Journalistic theory generally holds that news items should be objective, giving the reader an accurate background and analysis of the subject at hand. On the other hand, advertisements evolved from the traditional commercial advertisements to include also a new type in the form of paid articles or broadcasts disguised as news. These generally present an issue in a very subjective and often misleading light, primarily meant to persuade rather than inform. Normally they use only subtle propaganda techniques and not the more obvious ones used in traditional commercial advertisements.

If the reader believes that a paid advertisement is in fact a news item, the message the advertiser is trying to communicate will be more easily “believed” or “internalized”. Such advertisements are considered obvious examples of “covert” propaganda because they take on the appearance of objective information rather than the appearance of propaganda, which is misleading. Federal law specifically mandates that any advertisement appearing in the format of a news item must state that the item is in fact a paid advertisement.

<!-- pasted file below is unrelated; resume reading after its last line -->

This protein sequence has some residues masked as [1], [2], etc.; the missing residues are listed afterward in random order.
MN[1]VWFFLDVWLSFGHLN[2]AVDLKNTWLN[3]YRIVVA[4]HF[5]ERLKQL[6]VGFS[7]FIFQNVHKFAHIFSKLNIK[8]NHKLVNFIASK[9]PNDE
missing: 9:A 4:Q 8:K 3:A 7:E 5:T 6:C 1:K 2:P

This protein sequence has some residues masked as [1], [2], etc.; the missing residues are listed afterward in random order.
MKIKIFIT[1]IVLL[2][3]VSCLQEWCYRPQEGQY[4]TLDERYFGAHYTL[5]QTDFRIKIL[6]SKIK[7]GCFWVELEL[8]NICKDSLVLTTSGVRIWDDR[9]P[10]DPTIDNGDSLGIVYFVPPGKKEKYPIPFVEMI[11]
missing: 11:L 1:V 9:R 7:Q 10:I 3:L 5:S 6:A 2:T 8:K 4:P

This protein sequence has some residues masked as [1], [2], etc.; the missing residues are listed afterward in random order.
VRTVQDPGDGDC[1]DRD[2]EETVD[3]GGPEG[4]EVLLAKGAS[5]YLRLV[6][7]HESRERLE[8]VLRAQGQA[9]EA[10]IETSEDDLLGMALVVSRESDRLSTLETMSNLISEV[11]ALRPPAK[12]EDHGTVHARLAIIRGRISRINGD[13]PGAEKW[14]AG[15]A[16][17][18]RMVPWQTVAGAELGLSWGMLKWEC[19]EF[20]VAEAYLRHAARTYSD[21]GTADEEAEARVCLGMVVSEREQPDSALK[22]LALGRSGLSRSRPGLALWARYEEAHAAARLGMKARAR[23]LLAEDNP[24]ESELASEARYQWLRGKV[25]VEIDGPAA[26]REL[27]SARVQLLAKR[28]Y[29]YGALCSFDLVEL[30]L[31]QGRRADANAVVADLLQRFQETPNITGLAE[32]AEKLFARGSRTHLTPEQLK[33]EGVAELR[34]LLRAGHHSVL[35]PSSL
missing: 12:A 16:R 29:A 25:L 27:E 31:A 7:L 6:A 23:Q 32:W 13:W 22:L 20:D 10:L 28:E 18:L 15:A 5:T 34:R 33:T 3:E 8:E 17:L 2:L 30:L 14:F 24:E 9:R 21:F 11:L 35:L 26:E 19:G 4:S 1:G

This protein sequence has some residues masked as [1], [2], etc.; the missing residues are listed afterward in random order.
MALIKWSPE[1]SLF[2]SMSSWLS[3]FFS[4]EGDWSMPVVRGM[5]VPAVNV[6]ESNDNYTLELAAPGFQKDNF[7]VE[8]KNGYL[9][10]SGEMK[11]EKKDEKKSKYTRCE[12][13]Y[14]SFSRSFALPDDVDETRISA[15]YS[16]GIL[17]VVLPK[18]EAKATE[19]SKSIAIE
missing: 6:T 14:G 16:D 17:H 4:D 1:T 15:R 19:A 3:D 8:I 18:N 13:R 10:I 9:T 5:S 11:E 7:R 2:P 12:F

Common media for transmitting propaganda messages include news reports, government reports, historical revision, junk science, books, leaflets, movies, radio, television, and posters. Some propaganda campaigns follow a strategic transmission pattern to indoctrinate the target group. This may begin with a simple transmission, such as a leaflet or advertisement dropped from a plane or an advertisement.

Generally these messages will contain directions on how to obtain more information, via a web site, hot line, radio program, etc. (as it is seen also for selling purposes among other goals). The strategy intends to initiate the individual from information recipient to information seeker through reinforcement, and then from information seeker to opinion leader through indoctrination.